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Performing a Cause and Effect Analysis

written by: SparkKD • edited by: Michele McDonough • updated: 4/3/2013

This article explains what constitutes a cause and effect analysis as well as what tools and methods can be used when conducting one. We also give a few tips to help make sure that your cause and effect analysis is conducted as efficiently as possible.

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    Why It's Necessary

    A Cause and Effect Analysis is a method of analyzing an event or a problem, devised by Kaoru Ishikawa in the 1960s. The chart used to represent the information gathered in such an analysis is also known as a Ishikawa diagram. It represents the various causes related to an event in the form of arms leading toward an event. The entire structure is in the shape of a "fishbone," and hence a cause and effect diagram is also sometimes known as a Fishbone Diagram.

    Its applications are so widespread in quality management that it is now considered one of the seven basic tools of quality management as listed below

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    The Basics

    The following are the steps to be followed while conducting a cause and effect analysis

    The event or the problem under consideration is written to the right.

    An arrow is drawn which indicates the main causes leading to the problem. More arrows are drawn to the main arrow indicating various categories of causes.Cause and Effect Analysis 

    Normally the various causes are categorized as follows:

    • Management
    • Equipment
    • Material
    • People
    • Process
    • Enivronment

    The figure indicated to the right shows how a fishbone diagram normally looks. It indicates the event which is the "effect" and the various categories which are the "causes." The smaller arrows indicate sub-causes under each category. These sub-categories can branch out as far as necessary in an effort to try to determine the original cause for the eventual effect.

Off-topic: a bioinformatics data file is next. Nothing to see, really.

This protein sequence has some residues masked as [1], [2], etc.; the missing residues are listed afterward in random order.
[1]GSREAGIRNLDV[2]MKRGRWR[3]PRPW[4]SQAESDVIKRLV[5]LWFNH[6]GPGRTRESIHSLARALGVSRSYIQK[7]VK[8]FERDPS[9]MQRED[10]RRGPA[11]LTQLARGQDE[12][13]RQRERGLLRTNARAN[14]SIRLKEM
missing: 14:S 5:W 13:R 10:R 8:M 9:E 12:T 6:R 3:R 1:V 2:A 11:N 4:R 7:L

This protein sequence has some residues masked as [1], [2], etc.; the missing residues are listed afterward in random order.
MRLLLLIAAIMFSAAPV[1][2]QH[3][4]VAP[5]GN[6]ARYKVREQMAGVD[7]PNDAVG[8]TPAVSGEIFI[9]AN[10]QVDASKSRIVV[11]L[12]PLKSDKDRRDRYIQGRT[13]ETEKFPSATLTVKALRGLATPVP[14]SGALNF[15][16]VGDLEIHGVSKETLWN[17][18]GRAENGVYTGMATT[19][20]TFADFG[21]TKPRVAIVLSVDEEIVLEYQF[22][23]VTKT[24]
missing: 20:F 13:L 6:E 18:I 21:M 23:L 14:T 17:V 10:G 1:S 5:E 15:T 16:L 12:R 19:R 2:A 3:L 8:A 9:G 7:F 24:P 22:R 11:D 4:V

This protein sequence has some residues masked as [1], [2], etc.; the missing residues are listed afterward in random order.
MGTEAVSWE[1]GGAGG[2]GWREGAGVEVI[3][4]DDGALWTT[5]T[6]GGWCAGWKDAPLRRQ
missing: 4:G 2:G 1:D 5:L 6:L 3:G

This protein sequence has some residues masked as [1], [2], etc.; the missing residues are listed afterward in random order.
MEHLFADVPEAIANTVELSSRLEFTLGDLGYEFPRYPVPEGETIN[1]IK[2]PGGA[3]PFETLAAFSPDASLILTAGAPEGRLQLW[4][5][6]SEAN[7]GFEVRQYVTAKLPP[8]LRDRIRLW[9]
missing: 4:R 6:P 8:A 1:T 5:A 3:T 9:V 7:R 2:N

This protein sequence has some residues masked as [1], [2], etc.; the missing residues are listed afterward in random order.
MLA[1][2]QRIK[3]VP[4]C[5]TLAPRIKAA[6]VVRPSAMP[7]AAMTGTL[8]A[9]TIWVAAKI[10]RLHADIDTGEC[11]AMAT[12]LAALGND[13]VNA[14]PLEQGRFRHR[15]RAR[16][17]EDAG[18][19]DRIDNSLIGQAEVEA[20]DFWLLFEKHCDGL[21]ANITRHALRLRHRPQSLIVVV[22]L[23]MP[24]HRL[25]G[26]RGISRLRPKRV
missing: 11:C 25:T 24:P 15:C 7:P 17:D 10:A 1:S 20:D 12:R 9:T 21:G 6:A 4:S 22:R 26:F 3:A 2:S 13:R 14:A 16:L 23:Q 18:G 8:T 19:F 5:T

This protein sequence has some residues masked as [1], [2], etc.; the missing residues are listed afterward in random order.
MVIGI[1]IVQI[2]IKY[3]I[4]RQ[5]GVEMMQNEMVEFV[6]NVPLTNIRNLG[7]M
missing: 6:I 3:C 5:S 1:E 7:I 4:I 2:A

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    Tools Used

    Various tools can be utilized to conduct a cause and effect analysis. Some of the methods are listed below.

    Brainstorming - A group of people can brainstorm over the problem and come up with a comprehensive list which can then be further evaluated to determine if they are actual causes of the problem. If they are, they can be suitably represented on the cause and effect diagram.

    Affinity Diagram - This can be used to group similar causes together under a common head once the brainstorming session is completed. It is normally used in conjunction with brainstorming.

    5 Why Analysis - Sometimes, the causes which have been determined by brainstorming or through discussion may be a superficial indicator of an actual underlying problem. By digging further, one will be able to identify the root cause. Hence people follow a technique known as 5-Why Analysis in which one will ask the question "Why?" consecutively five times in order to determine the root cause of the problem.

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    Downloadable Template

    You can make use of this Excel template to perform a Cause and Effect Analysis. This free download includes the file that produces the cause and effect diagram shown in the screen shot above. Just click on the link in this paragraph, download it as an Excel drawing, and modify it to suit your own project needs.

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